Former Afghanistan President Rabbani killed in Kabul blast

Former Afghanistan president Burhanuddin Rabbani, who was appointed last year to head a commission trying to broker a peace deal with the Taliban, was killed inside his Kabul home on Tuesday in a suicide bombing, Afghan officials said. He was about 70 years old. The assassination marked another dark chapter in a war that the U.S.-led coalition is preparing to exit, with international troops set to leave Afghanistan by 2014. For the past year, Rabbani had been in charge of a government peace council that tried to facilitate contacts with Taliban insurgents. But the council failed to make headway as warring sides and disparate groups maneuvered for an edge in the long-running conflict. Rabbani was assassinated Tuesday by a suicide bomber concealing explosives in his turban, a tactic that has been used with lethal effect against other Afghan officials.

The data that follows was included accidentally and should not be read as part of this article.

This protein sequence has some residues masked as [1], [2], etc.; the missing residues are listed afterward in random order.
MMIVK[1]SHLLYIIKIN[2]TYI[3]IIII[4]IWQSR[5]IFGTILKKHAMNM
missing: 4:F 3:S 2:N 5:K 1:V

He was president from 1992-1996, heading the Afghan government that preceded the Taliban rule. After he was driven from Kabul in 1996, he became the nominal head of the Northern Alliance, mostly minority Tajiks and Uzbeks, who swept to power in Kabul after the Taliban’s fall. Rabbani is an ethnic Tajik. The soft-spoken Rabbani used to spend most of his time translating poetry before assuming political power in Afghanistan, with its trappings of heavily armed bodyguards and armored vehicles with tinted windows. In 1996, as leader of a country contested by nearly a dozen factions, he vowed to resist the Taliban even as the Islamic fundamentalist force closed in on the capital. “We are ready to force the Taliban out of rocket range,” he said in an interview with The Associated Press shortly before he was ousted. “That might make them ready to negotiate a peace agreement with us.” In the 1996 interview, Rabbani also said the United States should help put together a government representing Afghanistan’s various factions: “They are a powerful country and they must do their duty.” Rabbani’s up-and-down political career was entwined with the wars that have torn Afghanistan for decades, well before the U.S.-led invasion that ousted the Taliban in 2001 because of their support for Osama bin Laden.